The Differences Between Ball Bearing Types

Posted May 30, 2015 by admin

Bearings allow certain devices to spin or roll, reducing friction between the spinning and still surfaces. These devices allow constrained “rolling” motions and are essential to tires and basically any device that moves or rolls. There are four main types of ball bearings: radial, self-aligning, miniature precision, and inserts, with each variation serving a different purpose. If you’ve ever wondered what these different types are all about, prepare to be enlightened.

Radial - As one of the most popular types of ball bearings, the Radial bearing is built with an inner and outer ring, as well as precision balls. The deep-grooved build of radial ball bearings allow for higher rotation speeds and are able to support high radial and thrust loads.

Self-Aligning - Self-aligning bearings contain a double row of balls and can be produced with either tapered or straight bores. This bearing is created with the least amount of friction. Self-aligning bearings are generally used when there is a misalignment from shaft deflection, assembly errors, or mounting. This bearing will correctly realign without creating stress, and allows bearings to operate at higher rotational speeds.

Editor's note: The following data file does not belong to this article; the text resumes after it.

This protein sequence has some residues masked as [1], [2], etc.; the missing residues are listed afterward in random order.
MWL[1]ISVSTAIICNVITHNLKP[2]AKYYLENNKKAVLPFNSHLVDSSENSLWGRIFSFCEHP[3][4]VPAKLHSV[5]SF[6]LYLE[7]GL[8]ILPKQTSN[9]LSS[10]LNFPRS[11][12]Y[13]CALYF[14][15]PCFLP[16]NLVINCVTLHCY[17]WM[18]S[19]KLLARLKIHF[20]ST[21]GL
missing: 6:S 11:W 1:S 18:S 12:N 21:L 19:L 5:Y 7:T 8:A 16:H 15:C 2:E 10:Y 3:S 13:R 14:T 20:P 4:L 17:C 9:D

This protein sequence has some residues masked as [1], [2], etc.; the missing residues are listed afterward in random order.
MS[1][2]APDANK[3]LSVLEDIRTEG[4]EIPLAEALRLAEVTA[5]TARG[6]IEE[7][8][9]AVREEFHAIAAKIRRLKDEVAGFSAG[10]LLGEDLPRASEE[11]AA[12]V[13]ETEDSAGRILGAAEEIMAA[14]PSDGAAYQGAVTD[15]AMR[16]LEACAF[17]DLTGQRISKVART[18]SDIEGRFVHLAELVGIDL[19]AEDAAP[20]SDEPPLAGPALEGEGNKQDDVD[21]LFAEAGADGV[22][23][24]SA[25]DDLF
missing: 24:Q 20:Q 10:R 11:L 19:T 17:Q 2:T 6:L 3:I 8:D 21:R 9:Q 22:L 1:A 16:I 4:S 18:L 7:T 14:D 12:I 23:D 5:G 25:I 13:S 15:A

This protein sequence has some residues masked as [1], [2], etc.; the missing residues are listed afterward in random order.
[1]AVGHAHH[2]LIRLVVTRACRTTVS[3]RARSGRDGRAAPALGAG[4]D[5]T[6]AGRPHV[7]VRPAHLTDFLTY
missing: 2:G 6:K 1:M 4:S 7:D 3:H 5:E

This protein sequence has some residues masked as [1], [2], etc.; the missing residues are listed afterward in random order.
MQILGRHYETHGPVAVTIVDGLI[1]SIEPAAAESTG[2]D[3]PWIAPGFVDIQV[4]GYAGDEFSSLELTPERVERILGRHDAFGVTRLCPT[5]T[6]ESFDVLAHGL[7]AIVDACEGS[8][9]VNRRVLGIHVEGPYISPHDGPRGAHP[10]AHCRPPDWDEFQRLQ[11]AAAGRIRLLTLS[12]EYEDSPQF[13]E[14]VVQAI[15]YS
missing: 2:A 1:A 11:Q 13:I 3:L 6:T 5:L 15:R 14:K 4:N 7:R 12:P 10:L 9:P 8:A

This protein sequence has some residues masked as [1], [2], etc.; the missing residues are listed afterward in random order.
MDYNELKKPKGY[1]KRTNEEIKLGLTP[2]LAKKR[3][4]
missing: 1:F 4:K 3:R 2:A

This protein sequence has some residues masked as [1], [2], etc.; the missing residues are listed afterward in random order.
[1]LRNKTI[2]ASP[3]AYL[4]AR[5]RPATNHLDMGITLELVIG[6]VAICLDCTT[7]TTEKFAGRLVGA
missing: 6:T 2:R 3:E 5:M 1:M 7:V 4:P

Miniature Precision - This bearing is aptly named, as these small gems are used for precision jobs. This bearing has an internal diameter smaller than 3/8 inches, or 9.525 mm and are able to operate at extremely high speeds. Miniature ball bearings are useful in devices where space is limited.

Insert - For specific applications you’ll want to look into insert ball bearings. These feature an inner ring to provide shaft support. Insert bearings, sometimes referred to as “Y-bearings”, are fixed into a locked position and work wonderfully for easy replacements. This bearing is built as a unit, or as a single piece and are designed for easy and quick mounting.